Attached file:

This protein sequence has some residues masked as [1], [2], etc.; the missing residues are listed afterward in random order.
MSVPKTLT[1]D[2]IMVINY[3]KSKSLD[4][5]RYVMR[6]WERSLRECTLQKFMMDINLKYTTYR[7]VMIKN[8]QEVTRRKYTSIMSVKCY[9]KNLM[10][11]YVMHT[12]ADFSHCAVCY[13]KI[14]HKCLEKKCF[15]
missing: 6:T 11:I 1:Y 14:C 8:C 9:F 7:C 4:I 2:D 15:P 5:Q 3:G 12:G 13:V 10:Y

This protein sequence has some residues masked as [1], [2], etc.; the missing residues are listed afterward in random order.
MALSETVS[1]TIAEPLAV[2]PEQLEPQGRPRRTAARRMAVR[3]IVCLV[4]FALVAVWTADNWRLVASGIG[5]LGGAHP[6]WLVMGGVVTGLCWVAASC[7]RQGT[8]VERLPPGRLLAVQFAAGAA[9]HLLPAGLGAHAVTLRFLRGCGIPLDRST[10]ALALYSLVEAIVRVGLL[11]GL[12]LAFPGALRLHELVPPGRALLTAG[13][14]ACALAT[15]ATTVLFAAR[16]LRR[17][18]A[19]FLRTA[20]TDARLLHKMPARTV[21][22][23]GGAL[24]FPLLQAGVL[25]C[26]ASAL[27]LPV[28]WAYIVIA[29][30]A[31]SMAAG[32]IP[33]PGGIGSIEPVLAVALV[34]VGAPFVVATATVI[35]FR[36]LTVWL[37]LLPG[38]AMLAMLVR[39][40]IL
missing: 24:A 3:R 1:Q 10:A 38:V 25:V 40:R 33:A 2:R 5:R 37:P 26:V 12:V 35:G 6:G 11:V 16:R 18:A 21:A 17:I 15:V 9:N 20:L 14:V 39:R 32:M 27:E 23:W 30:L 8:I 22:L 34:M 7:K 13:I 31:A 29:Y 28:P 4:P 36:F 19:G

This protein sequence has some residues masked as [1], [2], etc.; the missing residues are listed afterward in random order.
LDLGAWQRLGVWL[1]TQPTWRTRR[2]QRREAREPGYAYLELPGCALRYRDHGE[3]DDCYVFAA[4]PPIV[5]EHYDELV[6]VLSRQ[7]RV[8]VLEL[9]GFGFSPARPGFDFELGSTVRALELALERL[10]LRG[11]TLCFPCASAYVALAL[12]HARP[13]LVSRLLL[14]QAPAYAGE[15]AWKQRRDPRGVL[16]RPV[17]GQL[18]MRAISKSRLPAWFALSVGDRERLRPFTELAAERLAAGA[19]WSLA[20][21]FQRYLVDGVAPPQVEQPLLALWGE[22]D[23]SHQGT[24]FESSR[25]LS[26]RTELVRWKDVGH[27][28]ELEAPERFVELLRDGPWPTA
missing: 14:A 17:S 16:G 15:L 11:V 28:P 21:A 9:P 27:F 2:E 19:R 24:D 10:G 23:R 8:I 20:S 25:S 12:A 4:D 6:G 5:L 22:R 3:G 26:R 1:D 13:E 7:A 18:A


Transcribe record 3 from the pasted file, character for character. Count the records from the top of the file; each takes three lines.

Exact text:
This protein sequence has some residues masked as [1], [2], etc.; the missing residues are listed afterward in random order.
LDLGAWQRLGVWL[1]TQPTWRTRR[2]QRREAREPGYAYLELPGCALRYRDHGE[3]DDCYVFAA[4]PPIV[5]EHYDELV[6]VLSRQ[7]RV[8]VLEL[9]GFGFSPARPGFDFELGSTVRALELALERL[10]LRG[11]TLCFPCASAYVALAL[12]HARP[13]LVSRLLL[14]QAPAYAGE[15]AWKQRRDPRGVL[16]RPV[17]GQL[18]MRAISKSRLPAWFALSVGDRERLRPFTELAAERLAAGA[19]WSLA[20][21]FQRYLVDGVAPPQVEQPLLALWGE[22]D[23]SHQGT[24]FESSR[25]LS[26]RTELVRWKDVGH[27][28]ELEAPERFVELLRDGPWPTA
missing: 14:A 17:S 16:G 15:L 11:V 28:P 21:A 9:P 27:F 2:E 19:R 24:D 10:G 23:R 8:I 20:S 25:S 12:A 4:D 6:G 5:L 22:R 3:G 26:R 1:D 13:E 7:A 18:A